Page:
Back injuries and recurring sciatica then began to impair Austin's effectiveness and sidelined her for long stretches. Billie Jean King, seeded twelfth, upset third-seeded Austin in the 1982 Wimbledon quarterfinals. Several weeks later, however, Austin won her 30th and final top-level singles title in San Diego. Austin had a good showing at the 1982 season-ending Toyota Series Championships where she defeated Jaeger, the world No. 3, in straight sets to reach the semifinals. However, she was unable to repeat 1981's victory over Evert, who defeated her in the semifinals.

In 1983, she was the runner-up at the Family Circle Cup, losing the final to Navratilova in three sets. She also reached the quarterfinals of the French Open.

1984 to 1989[edit]

Austin played sporadically from 1984 to 1987 and tried yet another comeback on the tour in 1988 when she played in seven doubles tournaments, and in 1989, when she played in one doubles and two singles tournaments. A highlight of this comeback included a semifinal showing in the 1988 US Open mixed doubles with partner Ken Flach.[19] This comeback was ended by a near-fatal motor vehicle accident in Millburn, New Jersey on August 3, 1989.[20]

1992 to 1994[edit]

In 1992, Austin became the youngest person to be inducted into the International Tennis Hall of Fame, at the age of 29.[1] She attempted a second comeback in 1993 and 1994 but was not particularly successful. In 1993, Austin upset Rennae Stubbs and Katerina Maleeva at the Evert Cup in Indian Wells, California, then lost to Stephanie Rottier. At the WTA Manhattan Beach event, she upset Gigi Fernández and Elena Likhovtseva, then lost to Gabriela Sabatini in the round of 16. Her wins over Maleeva, Fernandez, and Likhovtseva began a buzz that Austin might become at least a top 20 player again. However, in 1994, her results were not as promising and at the Evert Cup in Indian Wells, California, Austin lost in the second round to Steffi Graf, and Austin soon retired in June 1994.[21]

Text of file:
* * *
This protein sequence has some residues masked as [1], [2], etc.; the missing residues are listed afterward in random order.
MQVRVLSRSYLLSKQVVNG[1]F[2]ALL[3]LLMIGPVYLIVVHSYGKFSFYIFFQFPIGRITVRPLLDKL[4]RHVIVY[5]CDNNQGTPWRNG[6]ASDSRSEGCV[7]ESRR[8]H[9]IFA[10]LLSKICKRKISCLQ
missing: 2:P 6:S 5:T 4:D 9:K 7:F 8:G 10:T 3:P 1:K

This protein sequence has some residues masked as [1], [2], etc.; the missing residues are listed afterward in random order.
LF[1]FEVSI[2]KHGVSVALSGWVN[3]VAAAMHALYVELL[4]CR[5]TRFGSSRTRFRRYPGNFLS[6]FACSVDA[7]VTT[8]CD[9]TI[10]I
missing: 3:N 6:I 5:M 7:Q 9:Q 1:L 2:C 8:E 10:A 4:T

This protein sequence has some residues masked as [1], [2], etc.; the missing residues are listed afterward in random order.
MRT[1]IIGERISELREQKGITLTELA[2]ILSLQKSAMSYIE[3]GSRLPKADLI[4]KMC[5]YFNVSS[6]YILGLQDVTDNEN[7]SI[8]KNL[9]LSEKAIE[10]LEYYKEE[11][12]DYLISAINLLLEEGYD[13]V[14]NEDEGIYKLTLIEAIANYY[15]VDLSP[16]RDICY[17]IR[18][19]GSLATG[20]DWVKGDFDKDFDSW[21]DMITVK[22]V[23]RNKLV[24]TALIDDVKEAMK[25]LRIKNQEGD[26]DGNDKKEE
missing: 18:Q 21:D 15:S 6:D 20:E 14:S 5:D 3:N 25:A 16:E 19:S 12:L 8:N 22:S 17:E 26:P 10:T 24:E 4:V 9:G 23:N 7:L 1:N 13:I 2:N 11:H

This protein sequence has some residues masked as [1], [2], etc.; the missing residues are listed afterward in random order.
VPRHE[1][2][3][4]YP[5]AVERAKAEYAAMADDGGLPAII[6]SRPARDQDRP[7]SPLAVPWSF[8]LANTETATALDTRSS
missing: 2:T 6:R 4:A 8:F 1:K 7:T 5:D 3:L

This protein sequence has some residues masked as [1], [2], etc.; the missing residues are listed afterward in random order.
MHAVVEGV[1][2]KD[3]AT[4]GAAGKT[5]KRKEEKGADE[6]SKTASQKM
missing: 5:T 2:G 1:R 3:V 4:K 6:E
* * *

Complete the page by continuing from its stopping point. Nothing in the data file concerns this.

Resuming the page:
Family life and work as a tennis commentator[edit]

Austin's older sister Pam and her brothers Jeff, Doug and John were professional tennis players. She is the sister-in-law of fitness author Denise Austin, who is married to Jeff. She is married to Scott Holt and is the mother of three sons: Sean, Brandon, and Dylan. Brandon currently is a member of the USC Tennis team, recruited by Coach Peter Smith.

As a child, Austin lived next door to Air Force Colonel Keith Lindell, who was responsible for the training of the original seven Project Mercury astronauts.

Since retiring as a player, Austin has worked as a commentator for NBC and the USA Network for the French Open and the US Open. During the 2000s, she worked for the Seven Network, which broadcast the Australian Open and usually participates in the BBC's Wimbledon coverage. She began working for the Tennis Channel in 2010 and joined its US Open team and later its Australian Open team in 2012. Austin has worked for Canadian television for its coverage of the Rogers Cup since 2004.

Austin is the focus of David Foster Wallace's "How Tracy Austin Broke My Heart" (1992), a book review of Austin's ghostwritten memoir Beyond Center Court, lacerating the work for using generic, bland clichés of sports autobiographies to hide the genuinely compelling and tragic story of Austin's career.